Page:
Earlier on, I mentioned the oxygen in our oceans. Oxygen is the fuel for many living beings on our planet. Another issue with the warmer water point made above is that warmer water holds less O2. We have observed a 60% decrease in O2 in the past 60 years. Simply put, areas with less O2 is lethal for life.
In the So why are our oceans important section, I stressed the need to manage our resources in the water sustainably. Overfishing, as you may well know, is a big problem these days. Fish move around a lot, so overfishing has consequences on the rest of the food chain.
Thankfully, the public as a whole has become more informed on this matter. We dump a lot of plastic into our oceans – we can only find a mere 1% of the plastic we dump into our oceans. This could mean that animals end up accidentally eating bits of plastic, which can be harmful. Moreover, plastic can contain toxins like polychlorinated biphenyls (PCBs) that stick to the plastic (for further reading on the toxins, see Blastic’s page on the toxicity of plastics). It’s particularly distressing to hear of animals coughing up plastic.
We may not readily think of this as being all that important, but it is. As humans, we are largely driven by our sight (our other sensors are important too). Ocean animals, on the other hand, are largely driven by their hearing. Due to the loud rumble of our ships and deep oil sea mining (which is harmful in its own right), animals in the ocean are acutely affected by this disruption. Imagine if there was a constant smog (including indoors) that limited your visibility to a few metres.
What can we do as individuals?
- Refrain from using and acquiring, or at the very least limit your purchase of, single-use plastics. We now all know where some of it ends up.
- For those fish eaters amongst us, opt for sustainable seafood. The Good Fish Guide (a mobile app, or available in PDF form) can inform you which fish are sustainable and which are not.
- Support marine charities if you are able and willing (and only if you are able). I’m not going to recommend any in particular, so feel free to do your own research on this.
- Stay informed! This is incredibly important. We cannot know what we need to do if we do not first understand what the problems are. Keeping up-to-date with the latest in coastal science is, therefore, essential. The Hakai online magazine is one example of such a resource. On the 8th of June is World Oceans Day! If you head over to the World Oceans day page, you can find lots of online events that will be taking place, including activities for the children. Dr Helen Czerksi, the inspiration behind this article, is doing a documentary with Dr George McGavin, called ‘Ocean Autopsy The Secret Story of Our Seas’, which will be broadcast on BBC4 on the 8th of June (World Oceans Day).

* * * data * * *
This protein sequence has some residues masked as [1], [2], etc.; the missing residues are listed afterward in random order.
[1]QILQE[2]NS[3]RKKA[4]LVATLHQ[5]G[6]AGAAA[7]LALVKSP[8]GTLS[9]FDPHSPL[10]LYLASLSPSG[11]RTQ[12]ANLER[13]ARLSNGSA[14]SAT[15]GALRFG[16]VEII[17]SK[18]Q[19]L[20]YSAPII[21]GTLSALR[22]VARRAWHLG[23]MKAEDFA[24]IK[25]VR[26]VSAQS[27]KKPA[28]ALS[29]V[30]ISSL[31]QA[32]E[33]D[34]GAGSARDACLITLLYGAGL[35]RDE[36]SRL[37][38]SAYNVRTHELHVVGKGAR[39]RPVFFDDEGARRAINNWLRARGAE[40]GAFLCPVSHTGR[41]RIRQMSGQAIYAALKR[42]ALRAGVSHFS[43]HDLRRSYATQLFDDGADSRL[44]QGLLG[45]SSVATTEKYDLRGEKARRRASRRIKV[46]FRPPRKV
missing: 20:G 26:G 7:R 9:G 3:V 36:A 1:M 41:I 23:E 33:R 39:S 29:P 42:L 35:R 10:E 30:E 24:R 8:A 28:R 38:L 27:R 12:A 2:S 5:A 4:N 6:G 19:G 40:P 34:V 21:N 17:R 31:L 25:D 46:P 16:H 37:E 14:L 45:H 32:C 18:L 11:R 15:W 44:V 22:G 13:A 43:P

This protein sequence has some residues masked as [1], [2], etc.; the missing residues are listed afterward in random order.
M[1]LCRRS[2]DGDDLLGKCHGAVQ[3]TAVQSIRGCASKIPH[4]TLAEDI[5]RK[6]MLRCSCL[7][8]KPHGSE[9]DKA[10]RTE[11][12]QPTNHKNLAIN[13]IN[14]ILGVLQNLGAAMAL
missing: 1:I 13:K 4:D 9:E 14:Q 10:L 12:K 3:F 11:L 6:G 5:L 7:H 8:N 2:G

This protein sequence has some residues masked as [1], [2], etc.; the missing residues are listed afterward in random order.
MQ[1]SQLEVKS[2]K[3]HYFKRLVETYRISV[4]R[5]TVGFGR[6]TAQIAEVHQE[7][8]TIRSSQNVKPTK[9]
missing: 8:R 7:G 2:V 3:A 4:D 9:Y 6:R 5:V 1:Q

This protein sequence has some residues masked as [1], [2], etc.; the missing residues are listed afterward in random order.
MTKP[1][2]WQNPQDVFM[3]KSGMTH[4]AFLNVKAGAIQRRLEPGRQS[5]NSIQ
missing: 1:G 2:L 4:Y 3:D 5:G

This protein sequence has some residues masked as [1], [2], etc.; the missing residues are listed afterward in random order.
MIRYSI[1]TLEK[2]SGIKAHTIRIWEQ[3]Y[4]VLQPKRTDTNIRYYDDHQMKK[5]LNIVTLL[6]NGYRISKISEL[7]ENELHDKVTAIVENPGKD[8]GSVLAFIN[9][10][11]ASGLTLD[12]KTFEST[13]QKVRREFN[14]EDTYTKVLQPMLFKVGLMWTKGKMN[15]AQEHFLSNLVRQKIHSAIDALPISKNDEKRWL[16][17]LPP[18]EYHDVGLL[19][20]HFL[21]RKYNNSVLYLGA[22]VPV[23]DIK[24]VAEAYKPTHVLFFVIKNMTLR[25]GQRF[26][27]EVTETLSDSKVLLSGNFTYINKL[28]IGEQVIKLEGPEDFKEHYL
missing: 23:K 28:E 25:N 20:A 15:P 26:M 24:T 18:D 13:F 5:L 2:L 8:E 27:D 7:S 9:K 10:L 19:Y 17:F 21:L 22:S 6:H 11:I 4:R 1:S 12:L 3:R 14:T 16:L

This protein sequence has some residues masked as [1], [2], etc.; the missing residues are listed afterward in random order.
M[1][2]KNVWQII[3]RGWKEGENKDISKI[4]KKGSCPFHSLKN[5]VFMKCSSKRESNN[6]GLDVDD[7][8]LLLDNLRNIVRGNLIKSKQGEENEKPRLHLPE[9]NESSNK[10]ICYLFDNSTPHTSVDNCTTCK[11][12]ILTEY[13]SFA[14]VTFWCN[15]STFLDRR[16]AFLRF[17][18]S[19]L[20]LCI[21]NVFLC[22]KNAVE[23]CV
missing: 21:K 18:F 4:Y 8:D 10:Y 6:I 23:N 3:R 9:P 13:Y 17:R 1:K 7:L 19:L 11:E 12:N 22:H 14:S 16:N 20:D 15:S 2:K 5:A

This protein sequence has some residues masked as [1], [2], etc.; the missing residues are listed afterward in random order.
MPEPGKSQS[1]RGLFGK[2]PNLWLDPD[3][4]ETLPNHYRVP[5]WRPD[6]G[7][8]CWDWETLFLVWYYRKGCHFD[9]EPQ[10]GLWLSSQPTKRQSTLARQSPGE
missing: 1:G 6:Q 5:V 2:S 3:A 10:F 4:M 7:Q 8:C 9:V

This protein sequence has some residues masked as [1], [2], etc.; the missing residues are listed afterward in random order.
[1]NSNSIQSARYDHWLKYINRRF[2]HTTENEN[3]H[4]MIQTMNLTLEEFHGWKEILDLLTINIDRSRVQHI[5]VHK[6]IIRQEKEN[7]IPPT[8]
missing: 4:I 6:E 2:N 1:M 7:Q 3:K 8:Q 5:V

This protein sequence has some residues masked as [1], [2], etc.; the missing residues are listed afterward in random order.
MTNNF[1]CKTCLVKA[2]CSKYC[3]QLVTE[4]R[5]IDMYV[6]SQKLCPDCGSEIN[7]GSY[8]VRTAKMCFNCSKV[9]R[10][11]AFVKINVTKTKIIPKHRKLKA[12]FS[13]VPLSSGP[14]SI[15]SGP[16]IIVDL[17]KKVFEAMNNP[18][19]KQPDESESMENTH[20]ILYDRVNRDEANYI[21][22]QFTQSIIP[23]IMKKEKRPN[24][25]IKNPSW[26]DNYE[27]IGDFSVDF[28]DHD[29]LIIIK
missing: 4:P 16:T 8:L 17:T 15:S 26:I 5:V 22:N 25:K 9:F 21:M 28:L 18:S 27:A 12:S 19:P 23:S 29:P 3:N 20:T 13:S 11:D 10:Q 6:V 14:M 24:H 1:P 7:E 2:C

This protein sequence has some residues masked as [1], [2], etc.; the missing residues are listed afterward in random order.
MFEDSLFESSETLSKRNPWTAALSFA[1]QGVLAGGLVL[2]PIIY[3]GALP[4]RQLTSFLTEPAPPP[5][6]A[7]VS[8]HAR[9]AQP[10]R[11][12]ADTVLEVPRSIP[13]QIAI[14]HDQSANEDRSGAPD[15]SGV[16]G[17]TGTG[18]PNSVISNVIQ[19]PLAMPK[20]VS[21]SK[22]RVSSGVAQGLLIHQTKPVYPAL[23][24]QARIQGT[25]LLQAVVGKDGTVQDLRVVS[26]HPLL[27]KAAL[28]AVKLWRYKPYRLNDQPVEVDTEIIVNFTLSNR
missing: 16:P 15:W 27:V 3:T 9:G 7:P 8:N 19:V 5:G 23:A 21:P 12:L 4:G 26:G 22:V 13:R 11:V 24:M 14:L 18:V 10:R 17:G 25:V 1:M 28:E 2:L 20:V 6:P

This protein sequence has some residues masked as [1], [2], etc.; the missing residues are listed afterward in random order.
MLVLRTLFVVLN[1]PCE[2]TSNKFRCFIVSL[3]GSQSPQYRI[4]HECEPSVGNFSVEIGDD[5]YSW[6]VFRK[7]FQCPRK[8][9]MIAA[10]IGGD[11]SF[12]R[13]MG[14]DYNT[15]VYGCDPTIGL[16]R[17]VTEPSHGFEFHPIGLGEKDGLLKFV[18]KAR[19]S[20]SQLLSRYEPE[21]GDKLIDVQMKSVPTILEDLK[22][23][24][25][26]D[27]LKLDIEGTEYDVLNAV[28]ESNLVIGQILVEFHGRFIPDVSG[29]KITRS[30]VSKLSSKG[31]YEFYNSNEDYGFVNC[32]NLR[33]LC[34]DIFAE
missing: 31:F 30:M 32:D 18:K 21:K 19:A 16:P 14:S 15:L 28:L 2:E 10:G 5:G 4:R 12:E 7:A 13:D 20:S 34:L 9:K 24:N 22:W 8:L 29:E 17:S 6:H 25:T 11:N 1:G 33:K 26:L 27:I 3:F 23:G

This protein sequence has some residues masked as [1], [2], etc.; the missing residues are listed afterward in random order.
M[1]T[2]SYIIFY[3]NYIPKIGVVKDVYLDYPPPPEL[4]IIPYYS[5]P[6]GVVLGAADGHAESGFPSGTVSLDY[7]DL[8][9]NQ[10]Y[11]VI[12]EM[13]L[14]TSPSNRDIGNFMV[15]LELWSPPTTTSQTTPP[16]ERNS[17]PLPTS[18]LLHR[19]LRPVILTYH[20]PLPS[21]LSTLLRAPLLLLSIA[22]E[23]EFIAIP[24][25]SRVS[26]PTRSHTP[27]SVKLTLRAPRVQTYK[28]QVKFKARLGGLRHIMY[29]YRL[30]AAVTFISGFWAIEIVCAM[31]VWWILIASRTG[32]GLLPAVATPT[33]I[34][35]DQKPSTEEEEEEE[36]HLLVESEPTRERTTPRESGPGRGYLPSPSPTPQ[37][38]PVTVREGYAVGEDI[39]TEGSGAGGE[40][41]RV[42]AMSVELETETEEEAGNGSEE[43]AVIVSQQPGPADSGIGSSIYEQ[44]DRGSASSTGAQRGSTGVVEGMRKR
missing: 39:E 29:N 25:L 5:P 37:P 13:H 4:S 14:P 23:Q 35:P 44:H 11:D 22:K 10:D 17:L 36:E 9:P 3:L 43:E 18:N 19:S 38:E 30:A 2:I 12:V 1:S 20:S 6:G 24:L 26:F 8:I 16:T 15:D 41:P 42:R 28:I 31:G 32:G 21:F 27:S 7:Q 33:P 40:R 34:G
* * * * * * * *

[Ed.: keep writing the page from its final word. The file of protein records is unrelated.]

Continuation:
- Take action! After following recommendation number 4, you may now be a in a good place to get involved in new ways, such as through educating others and writing to your local MP. It is important that our policy markers are armed with the knowledge of what is happening to our oceans and what can be done about it. Donald Trump, for example, has been removing US marine protected areas to not much fanfare. (Czerski mentioned how he removed 84% of all of the USA’s marine protected areas two days ago to not much media coverage. This may well be true, but I haven’t been able to verify it). This shows that our policy makers also need to be held to account when they commit senseless acts.
Interestingly, we call our blue planet ‘Earth’, despite 70% of it actually being water.
You’ll of course forgive me for not using a standard referencing style.
- See https://www.nationalgeographic.com/environment/2019/01/oceans-warming-faster-than-ever/
Featured image credit: Photo by Matt Hardy on Unsplash